We spent five nights in Cartagena visiting a language school. Probably, I will not surprise you by claiming that Cartagena is gorgeous. Our impression was that in the city center, literally each house was colorful, clean and decorated with flowers. Later, we realized that it was not allowed to hang your laundry on the balcony in the historical part of the city, so the houses look pure and representative.
However, the first days at school we were so exhausted in the evening that we didn’t manage to intensively explore it – after checking our photos, we realized that all photos of Cartagena were taken solely with our mobiles (but thanks to modern technologies, their quality is decent).
When you are in Cartagena, choose your accommodation carefully. We lived in the Getsemani area, which is famous for its night life. We had an absolutely beautiful room in the Mi Llave hostel with the stunning view to the water and to the modern part of the city…but there is big fat but. The street our hostel was situated on the street Calle 24, which was a part of the route of the party buses called chiva rumba. For some buses, the Taboo Disco Club, three houses away from our hostel, was even the last stop on the route. So you can imagine, how loud it was there between 10 pm and 1 am… Nevertheless, we managed to fall asleep every night thanks to the eight hours heavy workload at the school (we were talking almost only in Spanish).
Already on our first day in Cartagena, we were astonished with the amount of street sellers in the city. They sell basically everything for little money. Some of these sellers come from Venezuela and try to make their way through poverty and homelessness. Many refugees also beg for money on the streets. Usually, when we travel, we do not give money to the child beggars, but this situation was extraordinary and these poor people just didn’t have other choice, so we helped a bit now and then…
Where to eat
During the school, we had a lunch break and usually went to the cheaper and quicker restaurant options. Usually, these restaurants are open only during the lunch time.
- Donde Magola
- Done Alci
If you have more time in the evening, visit those two:
- La mulata
Where to grab a drink
Here I would offer you three opposite options:
- If you are searching for a party, loud music and merry company, head to the Plaza Trinidad where in the evening relatively cheap (10 peso) cocktails are served from the street stands.
- If you strive for tranquility and great view, visit the Townhouse, a rooftop bar with a view to the heart of Cartagena and higher prices for drinks and food.
- Café del Mar on the city wall is famous for a sunset view to the sea
What to see
- Las Bovedas
- Castillo de San Filipe de Barajas (xx peso entrance fee)
- Parque del Centenario
- Torre del Reloj (Clock Tower)
- Plaza Santo Domingo
- Catedral de Santa Catalina de Alejandria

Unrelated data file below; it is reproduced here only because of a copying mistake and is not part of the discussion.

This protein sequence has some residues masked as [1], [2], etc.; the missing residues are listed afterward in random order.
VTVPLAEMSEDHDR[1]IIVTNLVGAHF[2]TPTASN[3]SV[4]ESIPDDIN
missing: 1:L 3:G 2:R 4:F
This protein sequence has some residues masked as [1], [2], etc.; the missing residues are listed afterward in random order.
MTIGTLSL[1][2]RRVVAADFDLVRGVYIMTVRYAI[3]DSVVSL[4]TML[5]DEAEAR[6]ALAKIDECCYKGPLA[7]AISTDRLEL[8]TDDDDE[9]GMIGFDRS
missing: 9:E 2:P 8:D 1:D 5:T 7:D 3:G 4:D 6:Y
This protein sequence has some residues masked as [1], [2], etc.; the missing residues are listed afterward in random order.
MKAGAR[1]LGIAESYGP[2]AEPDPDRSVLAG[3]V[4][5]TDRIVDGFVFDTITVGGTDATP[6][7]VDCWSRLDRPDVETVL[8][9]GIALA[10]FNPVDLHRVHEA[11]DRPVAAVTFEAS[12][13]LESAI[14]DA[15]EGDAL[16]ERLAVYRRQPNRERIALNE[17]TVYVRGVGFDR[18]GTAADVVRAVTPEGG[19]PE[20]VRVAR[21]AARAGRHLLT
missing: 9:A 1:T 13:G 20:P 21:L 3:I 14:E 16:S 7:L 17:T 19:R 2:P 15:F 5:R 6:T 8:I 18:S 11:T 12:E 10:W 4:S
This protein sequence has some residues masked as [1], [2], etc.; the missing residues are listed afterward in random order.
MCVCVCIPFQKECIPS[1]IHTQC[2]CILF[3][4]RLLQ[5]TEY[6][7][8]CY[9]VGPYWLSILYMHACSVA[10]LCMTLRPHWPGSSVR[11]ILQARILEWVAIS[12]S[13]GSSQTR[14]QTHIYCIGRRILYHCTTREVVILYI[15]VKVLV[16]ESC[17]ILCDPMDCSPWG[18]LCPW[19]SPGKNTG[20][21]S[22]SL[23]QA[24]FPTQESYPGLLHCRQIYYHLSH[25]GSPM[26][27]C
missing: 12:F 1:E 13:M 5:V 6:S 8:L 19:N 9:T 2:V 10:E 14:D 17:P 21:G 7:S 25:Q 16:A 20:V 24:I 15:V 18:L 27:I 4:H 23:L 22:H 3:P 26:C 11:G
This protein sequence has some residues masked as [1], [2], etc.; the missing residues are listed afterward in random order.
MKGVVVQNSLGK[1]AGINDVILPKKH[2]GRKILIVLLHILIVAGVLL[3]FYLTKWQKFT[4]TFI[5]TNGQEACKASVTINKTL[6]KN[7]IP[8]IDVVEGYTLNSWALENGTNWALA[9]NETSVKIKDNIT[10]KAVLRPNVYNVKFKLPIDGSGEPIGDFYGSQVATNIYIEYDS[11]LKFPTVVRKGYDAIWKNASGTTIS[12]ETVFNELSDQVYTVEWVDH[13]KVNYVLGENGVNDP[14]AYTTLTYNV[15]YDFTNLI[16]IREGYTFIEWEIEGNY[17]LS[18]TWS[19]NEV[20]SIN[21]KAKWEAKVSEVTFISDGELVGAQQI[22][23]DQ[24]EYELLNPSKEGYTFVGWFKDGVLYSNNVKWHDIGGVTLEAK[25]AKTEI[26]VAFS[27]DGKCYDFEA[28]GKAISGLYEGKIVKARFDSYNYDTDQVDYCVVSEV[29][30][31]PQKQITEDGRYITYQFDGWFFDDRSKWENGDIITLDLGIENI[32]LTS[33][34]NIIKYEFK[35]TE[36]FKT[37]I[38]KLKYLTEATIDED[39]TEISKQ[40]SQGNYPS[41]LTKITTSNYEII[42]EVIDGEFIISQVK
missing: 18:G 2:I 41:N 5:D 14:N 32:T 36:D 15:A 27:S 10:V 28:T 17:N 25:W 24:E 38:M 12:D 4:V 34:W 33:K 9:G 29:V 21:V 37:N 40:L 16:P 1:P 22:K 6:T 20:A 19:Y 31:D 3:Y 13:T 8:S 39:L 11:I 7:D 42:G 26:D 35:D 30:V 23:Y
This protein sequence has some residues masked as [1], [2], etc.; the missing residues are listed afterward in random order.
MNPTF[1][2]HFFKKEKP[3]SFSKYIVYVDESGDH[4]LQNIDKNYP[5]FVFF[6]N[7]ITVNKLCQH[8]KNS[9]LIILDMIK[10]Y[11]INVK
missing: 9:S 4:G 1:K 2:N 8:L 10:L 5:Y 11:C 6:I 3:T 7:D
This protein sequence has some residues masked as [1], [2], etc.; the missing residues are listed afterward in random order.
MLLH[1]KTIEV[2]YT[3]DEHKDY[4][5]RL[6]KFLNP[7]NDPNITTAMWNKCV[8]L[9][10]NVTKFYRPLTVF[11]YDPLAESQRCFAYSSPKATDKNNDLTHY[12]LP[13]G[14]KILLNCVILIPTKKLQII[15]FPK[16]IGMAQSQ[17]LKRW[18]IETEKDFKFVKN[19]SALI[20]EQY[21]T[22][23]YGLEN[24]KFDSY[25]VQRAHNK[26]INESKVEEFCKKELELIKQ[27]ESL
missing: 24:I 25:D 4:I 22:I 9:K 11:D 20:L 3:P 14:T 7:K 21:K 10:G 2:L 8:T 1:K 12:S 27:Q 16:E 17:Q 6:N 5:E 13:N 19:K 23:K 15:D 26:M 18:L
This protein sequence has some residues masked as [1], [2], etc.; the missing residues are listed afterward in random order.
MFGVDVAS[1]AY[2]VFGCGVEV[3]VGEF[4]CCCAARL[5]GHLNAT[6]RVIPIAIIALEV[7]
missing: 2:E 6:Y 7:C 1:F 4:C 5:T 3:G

- Walk the city wall
The aldabas of Cartagena
- In the city center, the numbers on the houses used to designate the number of employees working for a company seating in the house. Besides, you have to pay attention to the shape and the size of the doorknockers (“aldabas” in Spanish). In the medieval times, the size of the aldaba was an immediate indication of your social status, wealth and place in the Cartagenian society. The shape of the aldaba corresponded with the house owner’s profession:
- A lizard represented royalty, either members of the royal family, or some legitimate connection to them.
- A lion is a universal sign of strength, power and pride. An aldaba in this shape represents the army, the protectors of the city.
- A sea creature (e.g., a mermaid, a fish, a starfish) spoke for a working class, especially the sea merchants.
- The last shape is a very rare one, a cross or a hand (I didn’t find one, unfortunately), which used to represent a member of the clergy or the religious sect living in the house.
Cartagena is not big in size; you can easily walk all around its center. However, if you are in a hurry or tired from sightseeing, you can take a bus (fix price 2,3 peso for a ride) or a taxi (minimum 7 peso, but not more than 10 peso in the city).
From Cartagena, we decided to travel to the east, direction Tayrona National Park. Logically, we went to Santa Marta first and spent there one night. The bus of the bus company Marsol costs 42 peso. The last minibus departs at 6 PM and the ride takes about 4-5 hours.
Santa Marta is a relatively small haven city where you will probably spend only one night on your way from Cartagena to Minca or Tayrona. Still, there are a couple of places worth a visit:
- Museo de oro is a tranquil spacious place to learn more about the history of the coast and a visit is free of charge.
- On the seashore there is a big artisan market selling all types of souvenirs and local clothes.
In Santa Marta, the taxi costs 7000-8000 peso wherever you go.